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Concentration: How May It Be Acquired?

The young student is constantly exhorted to concentrate his mind upon his work. He reads: “Two hours of concentrated practice accomplish more than four with the mind wandering.” And, again: “Concentrate your mind upon the matter in hand during every hour and every minute of work, if you would make that work yield the desired result. Hours, and sometimes years, of so-called study bear only a tithe of the fruit they might have borne had the pupil’s power of application been rightly trained and rightly used.” Also, his teacher assures him that he might better be playing ball than violin if his mind is not concentrated on his studies.

Now, the student really desires to play his instrument well; so, after each fresh admonition, he resolves anew to acquire this much-lauded power of concentration. With zeal he commences his scale-work in the morning practice-hour. Several weak places in the first scale. He repeats and improves it somewhat; but as it is still very rough, he continues repeating till his neighbors are reminded of the brook which goes on forever. This constant, mechanical repetition dulls his critical faculties; and when, a half-hour later, some disturbance causes him to pause, he is startled to find himself still at work upon that first scale, the weak places still weak, and no commensurate progress made for the expenditure of time and strength. Again he renews the oft-renewed determination to “concentrate”; but the shock he has just received does not serve to rivet his attention on more than half the scales on his list. Presently the slip of a finger again brings his mind down with a dull thud to the business in hand. After frequent, disheartening experiences of this kind, he asks: “How can I learn to concentrate my mind?”

Replying to such a question, one able writer says, in The Etude: “It can never be learned from other people’s writings. It is a habit which must be formed by means of practice and experience.” It is true, concentration, before it can become habitual, must be learned by practice and experience. But there are a few simple rules which, if remembered at each practice-period, will certainly aid the earnest student in forming the habit of concentration.

In purely technical work do not allow one mistake or imperfection to escape either correction or improvement. But in seeking to grasp the idea of a composition as a whole, or when endeavoring to discover weak points, or when engaged in measuring one’s progress, it is not always best to stop for imperfections. Piecemeal practice, pure and simple, is detrimental to both unity and breadth of style, just as playing the piece always uninterruptedly from beginning to end is fatal to accuracy and finish. But in general work this first rule is an admirable one for pinning the attention to each note as it is produced. The ear listens eagerly, ready to stop the fingers for correction at the first fault. But when an error is detected, it requires judgment to choose a starting- point for beginning work upon the difficulty. Do not rebegin the piece in order to correct a mistake made twenty measures from the beginning. That is an extravagance. On the other hand, it is seldom wise to begin work on the mistake itself. Return rather to some neighboring measure. In simple interval work one note back may suffice; but often the cause of the fault is farther removed. And this brings us to the next rule.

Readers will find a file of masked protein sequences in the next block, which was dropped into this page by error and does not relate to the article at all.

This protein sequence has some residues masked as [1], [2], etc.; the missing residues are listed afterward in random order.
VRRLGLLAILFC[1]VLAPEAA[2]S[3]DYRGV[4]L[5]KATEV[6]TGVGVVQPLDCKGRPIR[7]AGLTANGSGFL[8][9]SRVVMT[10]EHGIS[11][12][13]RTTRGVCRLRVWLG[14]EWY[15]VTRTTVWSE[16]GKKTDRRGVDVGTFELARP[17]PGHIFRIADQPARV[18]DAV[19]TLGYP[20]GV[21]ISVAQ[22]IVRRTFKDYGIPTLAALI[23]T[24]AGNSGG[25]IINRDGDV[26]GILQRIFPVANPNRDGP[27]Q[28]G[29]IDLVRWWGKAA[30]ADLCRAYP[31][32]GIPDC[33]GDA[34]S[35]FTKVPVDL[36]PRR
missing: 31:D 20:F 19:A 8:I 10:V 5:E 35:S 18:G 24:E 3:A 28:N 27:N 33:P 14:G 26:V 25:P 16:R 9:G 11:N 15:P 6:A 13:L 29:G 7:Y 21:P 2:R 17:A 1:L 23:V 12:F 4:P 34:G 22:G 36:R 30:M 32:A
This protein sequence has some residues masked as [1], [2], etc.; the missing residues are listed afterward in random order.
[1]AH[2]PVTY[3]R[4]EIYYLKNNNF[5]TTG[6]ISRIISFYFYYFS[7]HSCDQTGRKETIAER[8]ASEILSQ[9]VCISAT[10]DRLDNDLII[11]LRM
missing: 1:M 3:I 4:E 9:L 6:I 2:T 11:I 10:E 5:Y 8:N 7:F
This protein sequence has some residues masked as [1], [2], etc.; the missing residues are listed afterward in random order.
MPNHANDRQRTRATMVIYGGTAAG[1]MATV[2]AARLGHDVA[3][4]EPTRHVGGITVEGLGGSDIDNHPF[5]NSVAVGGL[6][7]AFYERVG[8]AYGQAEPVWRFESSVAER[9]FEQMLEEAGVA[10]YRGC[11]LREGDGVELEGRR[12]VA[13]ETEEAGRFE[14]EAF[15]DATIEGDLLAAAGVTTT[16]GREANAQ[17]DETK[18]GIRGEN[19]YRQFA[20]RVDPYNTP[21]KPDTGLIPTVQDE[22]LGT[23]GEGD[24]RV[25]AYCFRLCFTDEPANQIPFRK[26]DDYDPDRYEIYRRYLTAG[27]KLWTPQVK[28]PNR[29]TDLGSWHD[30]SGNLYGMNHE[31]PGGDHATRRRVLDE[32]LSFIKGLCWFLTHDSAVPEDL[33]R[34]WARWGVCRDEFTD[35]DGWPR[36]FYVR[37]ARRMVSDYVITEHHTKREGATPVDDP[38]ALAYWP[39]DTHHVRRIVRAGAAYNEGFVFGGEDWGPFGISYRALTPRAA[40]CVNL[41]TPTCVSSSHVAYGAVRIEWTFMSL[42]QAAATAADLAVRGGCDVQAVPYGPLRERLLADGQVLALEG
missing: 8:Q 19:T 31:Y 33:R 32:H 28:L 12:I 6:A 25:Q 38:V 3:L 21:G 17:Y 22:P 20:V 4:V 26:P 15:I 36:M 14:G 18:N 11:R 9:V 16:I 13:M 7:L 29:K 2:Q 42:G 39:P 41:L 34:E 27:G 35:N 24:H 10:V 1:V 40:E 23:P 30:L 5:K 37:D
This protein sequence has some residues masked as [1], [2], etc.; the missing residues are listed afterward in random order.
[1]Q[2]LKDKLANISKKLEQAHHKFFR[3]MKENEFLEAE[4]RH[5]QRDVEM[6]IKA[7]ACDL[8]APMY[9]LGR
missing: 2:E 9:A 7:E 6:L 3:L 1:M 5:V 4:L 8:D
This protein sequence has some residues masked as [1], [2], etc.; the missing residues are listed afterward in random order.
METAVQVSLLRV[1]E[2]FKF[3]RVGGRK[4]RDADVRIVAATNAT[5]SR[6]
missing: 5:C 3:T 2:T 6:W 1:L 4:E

Having found the error, seek its cause. While in some instances the cause is transparent, often its discovery requires close analytical study. Some cases can be explained only by the experienced teacher, but the student should always make a serious effort to discover the cause.

Have some definite aim in each exercise, some particular point or points to be mastered. In this the accomplished teacher will aid you greatly. He will not simply say to you: “Learn the next etude and this new piece—work hard—good-bye.” He will point out the special purpose of each new etude, and will call your attention to the peculiar technical and musical details that may be new to you. He will suggest special brief exercises for overcoming the individual weaknesses which reveal themselves in your playing. But he cannot do all. You must be your own teacher in the practice-hours, and strive to use understandingly the ideas he has given you. More than this, you should as soon as possible invent brief exercises calculated to aid you in mastering special difficulties. If you find a certain passage stubborn, dissect its difficulties. Does a certain leap seem long, and does it embarrass you each time you approach it? Increase the distance, and the first interval will seem short by comparison. Is the difficult figure in sixteenth notes, staccato? Try it in half notes, legato. There are countless devices for rendering difficult passages familiar and, eventually, easy, which will suggest themselves to you when you become familiar with such methods of work.

Strive to make each repetition of an exercise an improvement on the previous one. Do not blindly repeat the study, hoping it will be bettered at the end of the tenth or twentieth repetition.

Aim at perfection. As a child, I habitually applied the test of trying to play exercises three times in succession without making one mistake. When that could be done, I complacently considered it “learned.” The principle was good. Endeavor to make each note, each scale, each little exercise, perfect—a thing of beauty.

Try these rules. You will soon find yourself listening more keenly, more critically; and, in time, concentration will become a habit.—Gertrude M. Potwin.

 

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